Mon | Mar 4, 2024

Orville Taylor | Brown vs bored of educators

Published:Sunday | December 3, 2023 | 12:09 AM

With the creation of the new ministry with a long name, it does appear that it is focusing on the antecedents which lead to the production of criminal elements and violent behaviour in the society. With great pride I watched my colleague, anthropologist Herbert Gayle, last Wednesday on All Angles on TVJ as he brought to the public some of the tip of the fingers knowledge that our research at The University of the West Indies (UWI), Mona Campus, has been pointing to.

A ‘Ministry of Peace and Human Development’ epitomises the essence of what sociologists, anthropologists, social workers, human resource development specialists and psychologists have studied and addressed for years. At least since the late 1980s on the plantation, we had the conversations and then multiple conferences and private conversations. For those of us, privileged with media presence, in the interest of the nation, we hosted internal and external guests, elucidating the body of knowledge on the plantation which could and should be used.

The word ‘privilege’ is not accidental; because responsible academic activists bring the change that we want to see. Speech and research are not action, and we, as our dearly departed Professor Barry Chevannes and others coached us; “must walk the talk” and make our lives, action and practice be aligned and ultimately for the good of the people.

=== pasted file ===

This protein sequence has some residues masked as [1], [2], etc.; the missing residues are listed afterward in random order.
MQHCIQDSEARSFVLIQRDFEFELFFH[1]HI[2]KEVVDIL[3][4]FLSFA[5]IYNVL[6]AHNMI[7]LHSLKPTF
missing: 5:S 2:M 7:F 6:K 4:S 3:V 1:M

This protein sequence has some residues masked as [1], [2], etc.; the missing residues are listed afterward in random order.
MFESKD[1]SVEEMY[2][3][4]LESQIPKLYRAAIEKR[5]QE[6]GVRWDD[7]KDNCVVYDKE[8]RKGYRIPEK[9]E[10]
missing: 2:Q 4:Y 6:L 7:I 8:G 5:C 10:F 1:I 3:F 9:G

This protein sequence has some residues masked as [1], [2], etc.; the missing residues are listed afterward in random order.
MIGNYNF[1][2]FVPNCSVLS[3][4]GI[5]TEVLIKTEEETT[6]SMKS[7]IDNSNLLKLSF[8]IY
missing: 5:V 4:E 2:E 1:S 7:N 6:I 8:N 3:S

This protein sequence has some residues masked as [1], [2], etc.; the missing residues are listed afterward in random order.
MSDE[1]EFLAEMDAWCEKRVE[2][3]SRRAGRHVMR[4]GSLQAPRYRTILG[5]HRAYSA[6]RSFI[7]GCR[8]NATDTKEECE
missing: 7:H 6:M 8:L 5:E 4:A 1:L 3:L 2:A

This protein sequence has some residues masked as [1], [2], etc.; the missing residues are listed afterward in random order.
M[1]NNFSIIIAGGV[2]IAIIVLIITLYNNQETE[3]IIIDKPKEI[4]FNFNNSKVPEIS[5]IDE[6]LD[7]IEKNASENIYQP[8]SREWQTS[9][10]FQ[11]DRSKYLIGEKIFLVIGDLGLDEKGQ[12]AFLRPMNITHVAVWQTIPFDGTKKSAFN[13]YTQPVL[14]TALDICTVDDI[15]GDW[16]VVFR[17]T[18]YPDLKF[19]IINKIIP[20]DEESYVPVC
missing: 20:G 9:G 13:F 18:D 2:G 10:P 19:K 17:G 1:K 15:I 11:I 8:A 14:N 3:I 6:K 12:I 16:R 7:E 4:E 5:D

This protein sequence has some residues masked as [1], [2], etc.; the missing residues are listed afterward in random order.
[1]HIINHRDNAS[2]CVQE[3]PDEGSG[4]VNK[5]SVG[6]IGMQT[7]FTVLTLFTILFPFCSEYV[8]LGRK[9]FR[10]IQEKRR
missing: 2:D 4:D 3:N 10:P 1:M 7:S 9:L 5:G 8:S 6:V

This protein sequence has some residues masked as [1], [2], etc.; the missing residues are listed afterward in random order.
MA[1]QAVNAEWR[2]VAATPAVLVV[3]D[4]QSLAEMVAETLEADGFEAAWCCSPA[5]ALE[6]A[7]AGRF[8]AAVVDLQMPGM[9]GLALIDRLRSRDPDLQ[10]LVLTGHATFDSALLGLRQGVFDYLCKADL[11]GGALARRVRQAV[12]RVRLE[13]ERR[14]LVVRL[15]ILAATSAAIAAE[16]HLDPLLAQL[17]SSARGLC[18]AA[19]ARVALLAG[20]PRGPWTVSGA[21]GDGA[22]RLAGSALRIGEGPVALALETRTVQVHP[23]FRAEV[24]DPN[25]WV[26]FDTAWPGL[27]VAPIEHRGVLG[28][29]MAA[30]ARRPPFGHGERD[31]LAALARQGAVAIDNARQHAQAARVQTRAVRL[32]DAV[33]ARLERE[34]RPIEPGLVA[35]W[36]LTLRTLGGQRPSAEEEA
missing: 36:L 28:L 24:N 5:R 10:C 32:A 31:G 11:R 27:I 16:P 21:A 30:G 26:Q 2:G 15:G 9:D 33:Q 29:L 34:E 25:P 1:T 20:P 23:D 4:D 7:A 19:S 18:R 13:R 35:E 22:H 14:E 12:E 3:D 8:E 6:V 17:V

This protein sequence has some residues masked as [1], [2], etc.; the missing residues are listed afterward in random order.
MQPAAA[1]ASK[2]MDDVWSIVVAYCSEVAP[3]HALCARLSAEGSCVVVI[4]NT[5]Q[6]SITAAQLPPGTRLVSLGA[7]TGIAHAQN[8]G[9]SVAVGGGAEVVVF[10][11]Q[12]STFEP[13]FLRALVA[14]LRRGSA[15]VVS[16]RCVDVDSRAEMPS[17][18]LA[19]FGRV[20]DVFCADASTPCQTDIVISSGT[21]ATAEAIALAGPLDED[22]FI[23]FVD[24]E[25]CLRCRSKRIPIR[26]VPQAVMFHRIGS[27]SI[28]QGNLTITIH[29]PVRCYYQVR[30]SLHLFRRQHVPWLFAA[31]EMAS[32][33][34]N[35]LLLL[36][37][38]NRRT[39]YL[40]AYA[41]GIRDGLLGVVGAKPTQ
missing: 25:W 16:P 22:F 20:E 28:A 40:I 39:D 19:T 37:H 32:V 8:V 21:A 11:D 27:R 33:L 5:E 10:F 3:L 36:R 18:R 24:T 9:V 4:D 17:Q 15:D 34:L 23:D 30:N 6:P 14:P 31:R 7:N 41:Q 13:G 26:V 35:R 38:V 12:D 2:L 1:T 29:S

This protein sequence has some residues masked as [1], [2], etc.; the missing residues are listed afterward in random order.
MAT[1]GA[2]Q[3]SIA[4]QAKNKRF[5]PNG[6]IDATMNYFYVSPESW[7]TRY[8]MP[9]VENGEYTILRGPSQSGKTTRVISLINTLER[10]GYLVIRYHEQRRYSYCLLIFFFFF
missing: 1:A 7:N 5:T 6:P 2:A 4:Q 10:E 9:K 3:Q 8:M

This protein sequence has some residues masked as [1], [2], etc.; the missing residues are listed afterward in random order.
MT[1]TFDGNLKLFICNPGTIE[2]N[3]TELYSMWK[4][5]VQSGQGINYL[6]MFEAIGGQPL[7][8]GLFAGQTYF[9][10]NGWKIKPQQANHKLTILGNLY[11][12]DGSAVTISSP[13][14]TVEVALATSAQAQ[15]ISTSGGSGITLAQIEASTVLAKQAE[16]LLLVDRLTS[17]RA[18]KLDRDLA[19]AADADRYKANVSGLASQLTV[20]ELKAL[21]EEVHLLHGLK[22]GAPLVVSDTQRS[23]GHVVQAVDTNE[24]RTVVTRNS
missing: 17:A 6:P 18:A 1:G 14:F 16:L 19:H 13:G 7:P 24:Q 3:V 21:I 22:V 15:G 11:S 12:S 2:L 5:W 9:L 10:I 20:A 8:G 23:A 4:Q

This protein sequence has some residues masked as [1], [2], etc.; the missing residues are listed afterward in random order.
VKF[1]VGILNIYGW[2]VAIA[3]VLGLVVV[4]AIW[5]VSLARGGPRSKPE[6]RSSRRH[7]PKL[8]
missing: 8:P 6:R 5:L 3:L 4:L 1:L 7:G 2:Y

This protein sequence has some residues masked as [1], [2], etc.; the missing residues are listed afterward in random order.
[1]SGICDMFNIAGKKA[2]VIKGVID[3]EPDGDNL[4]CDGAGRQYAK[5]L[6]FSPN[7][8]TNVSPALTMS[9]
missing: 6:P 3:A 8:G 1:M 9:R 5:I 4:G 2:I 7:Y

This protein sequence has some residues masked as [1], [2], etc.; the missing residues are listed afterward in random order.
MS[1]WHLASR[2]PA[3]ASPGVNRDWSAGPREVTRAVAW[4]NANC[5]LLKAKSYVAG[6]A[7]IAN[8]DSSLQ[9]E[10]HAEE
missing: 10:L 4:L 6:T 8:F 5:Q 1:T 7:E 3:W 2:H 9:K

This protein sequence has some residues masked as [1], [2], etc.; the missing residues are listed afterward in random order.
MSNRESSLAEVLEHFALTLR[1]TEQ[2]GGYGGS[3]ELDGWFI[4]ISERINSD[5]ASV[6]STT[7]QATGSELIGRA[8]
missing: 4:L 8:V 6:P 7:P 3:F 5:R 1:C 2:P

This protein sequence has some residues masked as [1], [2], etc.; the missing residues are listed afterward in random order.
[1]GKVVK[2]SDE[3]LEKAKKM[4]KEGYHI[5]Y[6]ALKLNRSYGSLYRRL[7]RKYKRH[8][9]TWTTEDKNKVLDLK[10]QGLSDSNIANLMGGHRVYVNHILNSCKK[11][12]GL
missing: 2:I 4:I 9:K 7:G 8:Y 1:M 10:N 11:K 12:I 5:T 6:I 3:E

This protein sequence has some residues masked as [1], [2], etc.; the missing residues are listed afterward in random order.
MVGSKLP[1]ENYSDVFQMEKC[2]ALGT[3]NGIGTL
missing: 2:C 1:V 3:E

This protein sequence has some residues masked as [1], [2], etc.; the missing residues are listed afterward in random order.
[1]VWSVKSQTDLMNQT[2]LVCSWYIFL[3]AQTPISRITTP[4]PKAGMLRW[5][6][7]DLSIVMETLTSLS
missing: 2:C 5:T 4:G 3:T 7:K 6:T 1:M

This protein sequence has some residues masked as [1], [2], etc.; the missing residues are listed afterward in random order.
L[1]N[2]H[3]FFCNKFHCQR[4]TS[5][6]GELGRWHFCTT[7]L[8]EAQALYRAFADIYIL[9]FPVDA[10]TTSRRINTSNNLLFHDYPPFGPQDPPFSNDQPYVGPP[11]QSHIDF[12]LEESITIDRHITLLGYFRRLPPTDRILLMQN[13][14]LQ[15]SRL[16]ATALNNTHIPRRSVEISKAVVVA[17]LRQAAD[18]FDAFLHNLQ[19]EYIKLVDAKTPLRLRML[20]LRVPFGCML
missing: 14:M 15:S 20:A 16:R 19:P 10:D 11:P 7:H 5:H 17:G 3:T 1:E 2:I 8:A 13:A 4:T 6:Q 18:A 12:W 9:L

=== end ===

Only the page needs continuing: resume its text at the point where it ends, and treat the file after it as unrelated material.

Contrary to the unfortunate moniker given by the late great Wilmot ‘Mutty’ Perkins, UWI is no intellectual ghetto. Of course, being a product of a garrison community myself, where some of the best people I know come from and whose resourcefulness are beyond question, Mutty was actually giving us the underclass an honourable mention.


With the brightest set of people crammed into a very small space, UWI Mona must be able to demonstrate to the Jamaican public that its best practices, research and applications are the envy of the rest of the enterprises in this country. After all, unless you eat from your own restaurants, no one will think your food is good.

UWI Mona is a sociological enigma. It is bordered by the affluent communities of Hope Pastures and Mona. However, a large percentage of its staff, students and small business operators and others, who simply depend economically on the institution, live in the garrisons of August Town, Stand Pipe, Hermitage, Tavern and Kintyre. Practice and research tell people like Gayle, Claudette Crawford Brown, Horace Levy, and many others, that among the absolutely worst things you can do to members of those communities or their relatives is to treat them unfairly.

Just in case one missed my commentary over the last few weeks, the body of research and the history of Jamaica itself establish a strong causal line between the absence of access to justice at the workplace and residual violence on the other hand. Long before the International Labour Organization (ILO) coined the expression ‘decent work’, we long knew in this country that might doesn’t make right and the consequences of maintaining injustice, simply because we are powerful enough to do it, are too great for the society on the whole to bear.